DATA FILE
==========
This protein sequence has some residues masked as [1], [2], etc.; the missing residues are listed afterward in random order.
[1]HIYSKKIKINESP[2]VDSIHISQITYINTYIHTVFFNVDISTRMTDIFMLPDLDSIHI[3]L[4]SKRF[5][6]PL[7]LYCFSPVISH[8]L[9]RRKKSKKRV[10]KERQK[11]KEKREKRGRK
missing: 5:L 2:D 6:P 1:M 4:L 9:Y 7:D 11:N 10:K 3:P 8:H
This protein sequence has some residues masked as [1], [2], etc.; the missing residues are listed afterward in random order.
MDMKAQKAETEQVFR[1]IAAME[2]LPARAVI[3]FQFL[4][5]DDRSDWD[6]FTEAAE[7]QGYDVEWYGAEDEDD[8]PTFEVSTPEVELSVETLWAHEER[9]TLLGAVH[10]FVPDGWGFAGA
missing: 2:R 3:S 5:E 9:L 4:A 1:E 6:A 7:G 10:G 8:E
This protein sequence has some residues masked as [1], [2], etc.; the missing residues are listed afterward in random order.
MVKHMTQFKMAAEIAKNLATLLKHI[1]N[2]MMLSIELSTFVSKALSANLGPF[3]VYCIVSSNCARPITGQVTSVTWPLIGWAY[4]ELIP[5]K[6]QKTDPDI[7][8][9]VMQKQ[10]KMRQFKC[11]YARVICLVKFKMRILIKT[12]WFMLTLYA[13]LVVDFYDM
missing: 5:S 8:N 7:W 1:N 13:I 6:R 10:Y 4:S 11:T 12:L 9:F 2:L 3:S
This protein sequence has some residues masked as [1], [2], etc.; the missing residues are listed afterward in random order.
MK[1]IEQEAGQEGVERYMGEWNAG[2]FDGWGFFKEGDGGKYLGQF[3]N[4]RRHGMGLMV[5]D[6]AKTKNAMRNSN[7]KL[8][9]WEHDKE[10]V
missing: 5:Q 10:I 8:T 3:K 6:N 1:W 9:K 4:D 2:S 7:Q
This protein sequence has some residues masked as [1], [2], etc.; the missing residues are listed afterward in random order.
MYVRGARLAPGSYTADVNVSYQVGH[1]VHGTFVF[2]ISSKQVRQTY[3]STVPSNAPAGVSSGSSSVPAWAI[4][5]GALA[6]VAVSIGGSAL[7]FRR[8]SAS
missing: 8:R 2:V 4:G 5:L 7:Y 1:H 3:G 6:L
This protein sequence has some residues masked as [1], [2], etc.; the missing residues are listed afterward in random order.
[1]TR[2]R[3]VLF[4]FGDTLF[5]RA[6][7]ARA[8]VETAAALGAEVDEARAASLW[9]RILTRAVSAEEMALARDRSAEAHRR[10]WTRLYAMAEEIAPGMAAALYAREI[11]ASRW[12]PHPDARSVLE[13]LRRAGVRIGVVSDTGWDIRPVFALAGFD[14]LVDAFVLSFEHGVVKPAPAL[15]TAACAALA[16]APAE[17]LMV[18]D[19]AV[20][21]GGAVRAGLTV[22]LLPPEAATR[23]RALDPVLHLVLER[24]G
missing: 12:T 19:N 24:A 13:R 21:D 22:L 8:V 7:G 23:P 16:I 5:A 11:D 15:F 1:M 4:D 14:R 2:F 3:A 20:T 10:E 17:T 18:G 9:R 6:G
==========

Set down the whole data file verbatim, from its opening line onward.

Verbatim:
This protein sequence has some residues masked as [1], [2], etc.; the missing residues are listed afterward in random order.
[1]HIYSKKIKINESP[2]VDSIHISQITYINTYIHTVFFNVDISTRMTDIFMLPDLDSIHI[3]L[4]SKRF[5][6]PL[7]LYCFSPVISH[8]L[9]RRKKSKKRV[10]KERQK[11]KEKREKRGRK
missing: 5:L 2:D 6:P 1:M 4:L 9:Y 7:D 11:N 10:K 3:P 8:H
This protein sequence has some residues masked as [1], [2], etc.; the missing residues are listed afterward in random order.
MDMKAQKAETEQVFR[1]IAAME[2]LPARAVI[3]FQFL[4][5]DDRSDWD[6]FTEAAE[7]QGYDVEWYGAEDEDD[8]PTFEVSTPEVELSVETLWAHEER[9]TLLGAVH[10]FVPDGWGFAGA
missing: 2:R 3:S 5:E 9:L 4:A 1:E 6:A 7:G 10:G 8:E
This protein sequence has some residues masked as [1], [2], etc.; the missing residues are listed afterward in random order.
MVKHMTQFKMAAEIAKNLATLLKHI[1]N[2]MMLSIELSTFVSKALSANLGPF[3]VYCIVSSNCARPITGQVTSVTWPLIGWAY[4]ELIP[5]K[6]QKTDPDI[7][8][9]VMQKQ[10]KMRQFKC[11]YARVICLVKFKMRILIKT[12]WFMLTLYA[13]LVVDFYDM
missing: 5:S 8:N 7:W 1:N 13:I 6:R 10:Y 4:S 11:T 12:L 9:F 2:L 3:S
This protein sequence has some residues masked as [1], [2], etc.; the missing residues are listed afterward in random order.
MK[1]IEQEAGQEGVERYMGEWNAG[2]FDGWGFFKEGDGGKYLGQF[3]N[4]RRHGMGLMV[5]D[6]AKTKNAMRNSN[7]KL[8][9]WEHDKE[10]V
missing: 5:Q 10:I 8:T 3:K 6:N 1:W 9:K 4:D 2:S 7:Q
This protein sequence has some residues masked as [1], [2], etc.; the missing residues are listed afterward in random order.
MYVRGARLAPGSYTADVNVSYQVGH[1]VHGTFVF[2]ISSKQVRQTY[3]STVPSNAPAGVSSGSSSVPAWAI[4][5]GALA[6]VAVSIGGSAL[7]FRR[8]SAS
missing: 8:R 2:V 4:G 5:L 7:Y 1:H 3:G 6:L
This protein sequence has some residues masked as [1], [2], etc.; the missing residues are listed afterward in random order.
[1]TR[2]R[3]VLF[4]FGDTLF[5]RA[6][7]ARA[8]VETAAALGAEVDEARAASLW[9]RILTRAVSAEEMALARDRSAEAHRR[10]WTRLYAMAEEIAPGMAAALYAREI[11]ASRW[12]PHPDARSVLE[13]LRRAGVRIGVVSDTGWDIRPVFALAGFD[14]LVDAFVLSFEHGVVKPAPAL[15]TAACAALA[16]APAE[17]LMV[18]D[19]AV[20][21]GGAVRAGLTV[22]LLPPEAATR[23]RALDPVLHLVLER[24]G
missing: 12:T 19:N 24:A 13:R 21:D 22:L 8:V 7:G 23:P 16:I 5:A 11:D 15:F 1:M 4:D 14:R 2:F 3:A 20:T 10:E 17:T 18:G 9:R 6:G